Classroom Materials from NESCent

Influenza Virus: A tiny moving target

Level: High School

Time: 2-3 50 minute periods

Overview: The potential of a new flu pandemic is a frightening idea. This curriculum explains how influenza viruses infect cells and replicate. It also has students explore where influenza viruses come from, how viruses change, and why some become deadly.

Click here to view "The influenza virus life cycle", an interactive presentation.

Re-wilding North America

Level: High School, Introductory College Biology

Time: Two to three 45 minute class periods

Overview: A class discussion on various aspects of re-wilding: the concept of reintroducing large vertebrates, such as elephants and lions, that became extinct in North America at the end of the Pleistocene.  A key concept in ecology is that organisms evolve within a particular environment.  The pathway of evolution is influenced by interactions among organisms, the landscape, and the weather.  Changes in any of these areas can impact evolutionary pathways, disturbing balances and creating new selective pressures.  Can the environment present at the end of the Pleistocene be re-established?  Should it?  This lesson should have wide spread appeal as topics include ecology, evolution, conservation, Weconomics, aesthetics, and ethics.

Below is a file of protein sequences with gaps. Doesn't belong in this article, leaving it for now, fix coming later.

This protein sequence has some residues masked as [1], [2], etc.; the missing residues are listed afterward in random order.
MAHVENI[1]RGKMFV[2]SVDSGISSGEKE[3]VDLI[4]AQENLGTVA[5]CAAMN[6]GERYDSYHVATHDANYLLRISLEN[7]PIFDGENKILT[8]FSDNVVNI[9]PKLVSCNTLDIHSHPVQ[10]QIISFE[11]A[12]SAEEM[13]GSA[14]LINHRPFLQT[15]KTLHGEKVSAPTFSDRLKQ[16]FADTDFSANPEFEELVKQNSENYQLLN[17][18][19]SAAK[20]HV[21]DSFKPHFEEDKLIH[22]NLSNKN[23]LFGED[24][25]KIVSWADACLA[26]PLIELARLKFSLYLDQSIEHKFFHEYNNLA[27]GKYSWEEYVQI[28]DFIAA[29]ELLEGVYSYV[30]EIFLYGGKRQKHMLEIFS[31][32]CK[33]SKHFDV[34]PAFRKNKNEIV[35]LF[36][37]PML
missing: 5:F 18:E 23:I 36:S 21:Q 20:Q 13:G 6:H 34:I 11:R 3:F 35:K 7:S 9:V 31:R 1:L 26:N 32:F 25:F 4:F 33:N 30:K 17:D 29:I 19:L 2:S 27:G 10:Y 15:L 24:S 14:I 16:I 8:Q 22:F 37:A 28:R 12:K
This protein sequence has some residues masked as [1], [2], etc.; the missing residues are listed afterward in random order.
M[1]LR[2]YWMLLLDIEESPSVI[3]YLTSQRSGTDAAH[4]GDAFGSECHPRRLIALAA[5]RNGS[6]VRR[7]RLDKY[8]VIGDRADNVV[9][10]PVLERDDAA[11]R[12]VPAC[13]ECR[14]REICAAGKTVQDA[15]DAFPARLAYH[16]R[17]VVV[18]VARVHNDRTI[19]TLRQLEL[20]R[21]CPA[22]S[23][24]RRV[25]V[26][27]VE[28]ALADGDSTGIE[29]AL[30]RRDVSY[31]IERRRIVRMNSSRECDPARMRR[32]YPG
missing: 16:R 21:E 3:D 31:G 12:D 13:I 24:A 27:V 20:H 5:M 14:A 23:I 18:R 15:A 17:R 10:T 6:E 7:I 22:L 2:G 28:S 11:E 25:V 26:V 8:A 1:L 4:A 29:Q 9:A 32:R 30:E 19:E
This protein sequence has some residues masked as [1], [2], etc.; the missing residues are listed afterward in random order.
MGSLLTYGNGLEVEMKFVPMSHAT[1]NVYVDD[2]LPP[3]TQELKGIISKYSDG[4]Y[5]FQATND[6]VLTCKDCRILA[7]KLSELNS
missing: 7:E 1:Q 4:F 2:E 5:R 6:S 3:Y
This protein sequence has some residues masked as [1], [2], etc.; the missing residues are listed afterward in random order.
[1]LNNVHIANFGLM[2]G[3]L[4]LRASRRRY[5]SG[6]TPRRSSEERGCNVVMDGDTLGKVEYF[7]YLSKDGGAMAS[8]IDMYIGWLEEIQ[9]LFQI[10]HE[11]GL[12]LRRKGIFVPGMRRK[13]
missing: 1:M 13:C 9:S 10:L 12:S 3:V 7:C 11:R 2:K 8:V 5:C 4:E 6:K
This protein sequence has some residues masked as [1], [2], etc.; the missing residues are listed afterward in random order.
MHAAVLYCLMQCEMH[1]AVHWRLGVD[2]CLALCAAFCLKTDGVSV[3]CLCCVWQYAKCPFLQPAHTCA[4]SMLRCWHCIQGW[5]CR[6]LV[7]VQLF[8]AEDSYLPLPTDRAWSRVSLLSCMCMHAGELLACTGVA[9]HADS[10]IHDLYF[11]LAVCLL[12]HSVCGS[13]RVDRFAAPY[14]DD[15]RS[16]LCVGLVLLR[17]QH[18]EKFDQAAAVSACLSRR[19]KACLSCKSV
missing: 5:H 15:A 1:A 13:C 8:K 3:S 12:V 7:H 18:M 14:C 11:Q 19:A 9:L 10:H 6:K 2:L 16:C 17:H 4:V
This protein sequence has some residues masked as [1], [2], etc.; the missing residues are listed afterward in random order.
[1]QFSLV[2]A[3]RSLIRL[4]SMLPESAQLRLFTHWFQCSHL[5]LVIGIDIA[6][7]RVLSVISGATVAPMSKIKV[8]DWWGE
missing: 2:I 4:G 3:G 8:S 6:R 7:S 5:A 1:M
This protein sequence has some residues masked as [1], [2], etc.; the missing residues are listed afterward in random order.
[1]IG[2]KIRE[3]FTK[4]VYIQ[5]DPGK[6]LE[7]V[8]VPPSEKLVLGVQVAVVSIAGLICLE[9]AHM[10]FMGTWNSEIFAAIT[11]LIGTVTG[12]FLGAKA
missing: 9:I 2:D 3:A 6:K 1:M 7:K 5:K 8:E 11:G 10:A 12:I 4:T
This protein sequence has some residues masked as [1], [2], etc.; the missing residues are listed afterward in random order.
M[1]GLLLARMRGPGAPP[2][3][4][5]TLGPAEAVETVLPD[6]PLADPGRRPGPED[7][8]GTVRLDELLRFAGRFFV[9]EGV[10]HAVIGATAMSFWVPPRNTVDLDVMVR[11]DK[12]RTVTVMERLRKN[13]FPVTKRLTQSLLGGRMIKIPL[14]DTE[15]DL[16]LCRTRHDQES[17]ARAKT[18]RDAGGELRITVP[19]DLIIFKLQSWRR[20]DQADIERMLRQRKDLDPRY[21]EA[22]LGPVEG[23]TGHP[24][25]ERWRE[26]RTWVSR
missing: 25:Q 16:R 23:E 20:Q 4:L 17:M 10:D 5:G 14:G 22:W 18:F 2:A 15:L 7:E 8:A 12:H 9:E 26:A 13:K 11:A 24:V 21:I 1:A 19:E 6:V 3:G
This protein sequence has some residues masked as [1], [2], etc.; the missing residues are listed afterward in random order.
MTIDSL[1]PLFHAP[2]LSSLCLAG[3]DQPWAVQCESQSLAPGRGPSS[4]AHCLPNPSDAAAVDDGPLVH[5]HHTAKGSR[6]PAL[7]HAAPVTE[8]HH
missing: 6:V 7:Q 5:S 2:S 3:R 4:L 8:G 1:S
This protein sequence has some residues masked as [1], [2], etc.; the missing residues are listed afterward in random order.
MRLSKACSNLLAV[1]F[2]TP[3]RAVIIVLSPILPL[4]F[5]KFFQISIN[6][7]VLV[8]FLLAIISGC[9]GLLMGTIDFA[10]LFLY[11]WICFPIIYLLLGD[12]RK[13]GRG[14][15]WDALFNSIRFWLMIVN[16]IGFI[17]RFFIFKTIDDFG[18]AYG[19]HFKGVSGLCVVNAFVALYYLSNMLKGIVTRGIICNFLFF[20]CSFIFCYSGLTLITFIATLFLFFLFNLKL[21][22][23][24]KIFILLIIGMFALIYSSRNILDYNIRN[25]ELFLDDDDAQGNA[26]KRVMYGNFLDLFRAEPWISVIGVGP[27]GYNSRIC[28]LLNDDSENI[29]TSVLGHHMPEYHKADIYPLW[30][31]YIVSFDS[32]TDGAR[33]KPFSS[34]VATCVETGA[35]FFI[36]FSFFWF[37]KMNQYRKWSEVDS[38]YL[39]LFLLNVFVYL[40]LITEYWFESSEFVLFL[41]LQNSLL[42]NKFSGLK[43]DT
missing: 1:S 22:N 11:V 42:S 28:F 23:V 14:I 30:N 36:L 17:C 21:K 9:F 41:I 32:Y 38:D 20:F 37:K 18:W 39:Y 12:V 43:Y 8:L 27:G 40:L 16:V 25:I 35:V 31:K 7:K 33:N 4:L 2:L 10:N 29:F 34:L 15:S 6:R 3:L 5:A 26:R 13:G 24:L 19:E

Joe Fail's "No Holds Barred Evolution for Elementary School Students"

Dr. Fail's sabbatical project at NESCent is the development of a comprehensive curriculum in evolution targeted at 4th grade students.  A powerpoint presentation provides an overview of the curriculum. Dr. Fail will be offering a summer workshop for teachers through the North Carolina School for Science and Math on "Teaching an Elementary Story of Life: The Web of Biology, Ecology, and Evolution".


Evolution and the Immune System

This set of materials includes a review and case study with instructor's notes on the evolution of the immune system. Dr. Jory Weintraub desgned this module for the 2007 NABT CD. 

Identifying Biocontrol Agents Through Applied Systematics

This exercise presents an invasive species problem in which scientists are using applied evolution to develop a solution.  Instructors will find a case study, bioinformatics tools, and files to take students an exploration of the systematics of bud gall flies and their hosts.